Mary Washington Hospital decided again in 2015 to support for Micah’s Residential Recovery Program. The foundation has provided $130,000, which funds the primary staff positions that operate this program 24-7.

The Residential Recovery Program officially opened in partnership with Mary Washington Hospital in 2008 as a respite for homeless leaving the hospital in need of temporary or terminal care. It started as just two apartments, rented for the purpose of sheltering those who could not heal without a place to stay. It has since grown into an eight-bed group home, which is licensed through the state’s Department of Behavioral Health and Developmental Services. It now offers on-site case management, round the clock supervision and access to a mental health outreach worker and a staff member who can assist with disability applications.

The program offered 92 stays in 2014 to people experiencing everything from mental health crisis to broken bones, respiratory infections and heart conditions. Sending patients to the program has proven benefits for both the patient and the medical/mental health system in Fredericksburg. Micah has seen the program impact the homeless community in the following ways:

  • Patients entering the Residential Recovery Program are more likely get the dedicated care and support necessary to succeed with a social security and Medicaid/Medicare application. This not only improves the individual’s opportunity for stability, but it increases the hospital’s chances of getting reimbursed.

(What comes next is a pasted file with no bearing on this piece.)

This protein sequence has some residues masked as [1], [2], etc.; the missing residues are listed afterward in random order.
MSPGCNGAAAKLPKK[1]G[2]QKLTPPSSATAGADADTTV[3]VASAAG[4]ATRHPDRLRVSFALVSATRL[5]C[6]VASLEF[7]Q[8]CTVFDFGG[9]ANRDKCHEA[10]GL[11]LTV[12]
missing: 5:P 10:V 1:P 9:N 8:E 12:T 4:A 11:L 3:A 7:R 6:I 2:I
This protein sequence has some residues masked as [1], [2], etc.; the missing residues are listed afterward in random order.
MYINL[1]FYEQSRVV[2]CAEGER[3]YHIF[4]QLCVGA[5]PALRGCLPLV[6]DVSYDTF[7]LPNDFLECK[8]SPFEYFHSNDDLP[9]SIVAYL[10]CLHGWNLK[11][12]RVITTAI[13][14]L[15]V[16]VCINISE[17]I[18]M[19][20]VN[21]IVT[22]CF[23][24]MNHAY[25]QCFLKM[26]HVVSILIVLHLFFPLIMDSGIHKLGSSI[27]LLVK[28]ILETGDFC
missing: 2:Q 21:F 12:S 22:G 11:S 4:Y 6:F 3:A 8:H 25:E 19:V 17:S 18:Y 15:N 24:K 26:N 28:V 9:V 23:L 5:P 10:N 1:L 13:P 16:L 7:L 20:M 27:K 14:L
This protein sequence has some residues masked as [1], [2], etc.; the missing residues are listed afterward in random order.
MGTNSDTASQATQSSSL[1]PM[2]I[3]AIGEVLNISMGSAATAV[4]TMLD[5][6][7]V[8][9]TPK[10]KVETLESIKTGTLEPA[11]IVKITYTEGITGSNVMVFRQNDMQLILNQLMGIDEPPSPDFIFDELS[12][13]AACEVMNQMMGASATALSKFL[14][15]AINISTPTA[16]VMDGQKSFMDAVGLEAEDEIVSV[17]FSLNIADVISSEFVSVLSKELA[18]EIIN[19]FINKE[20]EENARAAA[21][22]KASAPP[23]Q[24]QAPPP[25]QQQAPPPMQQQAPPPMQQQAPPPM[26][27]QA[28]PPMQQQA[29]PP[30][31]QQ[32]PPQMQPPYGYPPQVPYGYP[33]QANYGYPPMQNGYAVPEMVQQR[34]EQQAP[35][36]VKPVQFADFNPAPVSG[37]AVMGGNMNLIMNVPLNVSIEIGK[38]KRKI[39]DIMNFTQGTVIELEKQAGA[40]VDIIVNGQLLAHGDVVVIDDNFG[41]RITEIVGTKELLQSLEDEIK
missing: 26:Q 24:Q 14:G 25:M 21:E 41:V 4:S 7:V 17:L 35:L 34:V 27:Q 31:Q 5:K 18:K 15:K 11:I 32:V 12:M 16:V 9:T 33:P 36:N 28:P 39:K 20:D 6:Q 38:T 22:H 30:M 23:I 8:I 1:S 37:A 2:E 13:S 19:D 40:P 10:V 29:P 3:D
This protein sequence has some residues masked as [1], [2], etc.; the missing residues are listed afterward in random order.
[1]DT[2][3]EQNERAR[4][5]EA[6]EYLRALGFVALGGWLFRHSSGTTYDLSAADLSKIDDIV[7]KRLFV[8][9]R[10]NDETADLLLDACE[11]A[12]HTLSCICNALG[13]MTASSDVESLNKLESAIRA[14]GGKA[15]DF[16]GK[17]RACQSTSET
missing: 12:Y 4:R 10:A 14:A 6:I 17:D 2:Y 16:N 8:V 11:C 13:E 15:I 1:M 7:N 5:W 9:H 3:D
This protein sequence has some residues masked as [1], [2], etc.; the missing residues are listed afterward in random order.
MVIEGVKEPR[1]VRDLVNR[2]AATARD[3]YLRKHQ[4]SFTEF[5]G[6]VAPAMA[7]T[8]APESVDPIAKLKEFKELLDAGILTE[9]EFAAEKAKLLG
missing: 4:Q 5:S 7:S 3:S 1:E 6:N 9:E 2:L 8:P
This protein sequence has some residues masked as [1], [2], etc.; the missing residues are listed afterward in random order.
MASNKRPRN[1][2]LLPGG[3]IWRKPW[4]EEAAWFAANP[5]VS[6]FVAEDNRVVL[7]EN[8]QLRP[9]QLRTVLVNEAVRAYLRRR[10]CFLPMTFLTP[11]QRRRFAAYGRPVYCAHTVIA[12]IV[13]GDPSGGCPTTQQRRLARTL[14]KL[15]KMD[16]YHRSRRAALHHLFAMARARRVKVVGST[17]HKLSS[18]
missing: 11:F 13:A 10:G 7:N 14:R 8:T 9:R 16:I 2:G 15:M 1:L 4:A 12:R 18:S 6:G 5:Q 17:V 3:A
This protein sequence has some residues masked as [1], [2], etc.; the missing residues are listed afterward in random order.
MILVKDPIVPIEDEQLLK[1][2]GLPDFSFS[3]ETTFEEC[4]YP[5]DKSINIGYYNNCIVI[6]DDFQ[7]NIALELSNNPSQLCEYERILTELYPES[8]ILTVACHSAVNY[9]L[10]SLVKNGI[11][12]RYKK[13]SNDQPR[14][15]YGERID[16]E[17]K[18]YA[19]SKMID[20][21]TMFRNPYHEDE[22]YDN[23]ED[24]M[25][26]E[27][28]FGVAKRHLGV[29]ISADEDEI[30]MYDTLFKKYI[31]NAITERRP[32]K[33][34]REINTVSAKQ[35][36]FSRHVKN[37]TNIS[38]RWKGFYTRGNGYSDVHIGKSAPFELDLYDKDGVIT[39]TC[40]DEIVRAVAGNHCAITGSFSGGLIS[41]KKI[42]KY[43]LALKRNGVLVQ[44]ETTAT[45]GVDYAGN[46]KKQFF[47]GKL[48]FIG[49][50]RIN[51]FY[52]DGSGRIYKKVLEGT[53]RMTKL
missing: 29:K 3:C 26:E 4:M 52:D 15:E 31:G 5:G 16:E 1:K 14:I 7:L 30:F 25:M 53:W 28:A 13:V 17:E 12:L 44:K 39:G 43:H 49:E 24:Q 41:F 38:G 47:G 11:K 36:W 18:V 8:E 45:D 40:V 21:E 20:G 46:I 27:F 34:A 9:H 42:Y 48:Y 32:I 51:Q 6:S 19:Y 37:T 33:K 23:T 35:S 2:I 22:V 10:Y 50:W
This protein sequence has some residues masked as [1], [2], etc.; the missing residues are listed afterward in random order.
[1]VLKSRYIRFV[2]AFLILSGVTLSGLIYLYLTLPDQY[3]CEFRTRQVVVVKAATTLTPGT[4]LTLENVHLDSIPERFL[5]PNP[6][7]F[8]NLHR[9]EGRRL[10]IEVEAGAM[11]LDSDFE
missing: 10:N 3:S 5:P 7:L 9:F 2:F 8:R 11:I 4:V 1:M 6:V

• Patients who are admitted to the Residential Recovery Program without a primary care physician, leave assigned to one.
  • Veterans staying in the program don’t leave the program without a place to live and access to benefits they had not been receiving before.
  • Individuals with substance abuse issues, who are ready to quit, are finding the Residential Recovery Program a good place to start over and transition to a longer-term program.
  • A stay at respite breaks the pattern, at least temporarily, of the most frequent ER visitors. At minimum, respite staff are able to observe “frequent flyer” behavior and identify its underlying cause.
  • Housing is a significant tool in restoring the health of the street population and diverting them from the emergency room and inpatient beds.
  • Homeless people don’t always use medical systems because they are sick. Sometimes it is because they want a place to stay; they are bored or they simply like the staff in the ER or at Snowden. These patterns can change if the individual’s true need is identified, and a new strategy that meets those needs is introduced.
  • Offering shelter and wrap-around support services to historically non-compliant individuals, changes their success rate.

An average night in Mary Washington Hospital, excluding newborns and psychiatric, is $1,471.28. The average homeless person in Fredericksburg can be put in permanent housing for $20 per night. And a bed at the Residential Recovery Program costs $99 per night. Given the number served in just the last few years and the outcomes Micah has witnessed, the program is showing itself to be better for patient care and an incredible cost savings for the medical and mental health community who refer into it.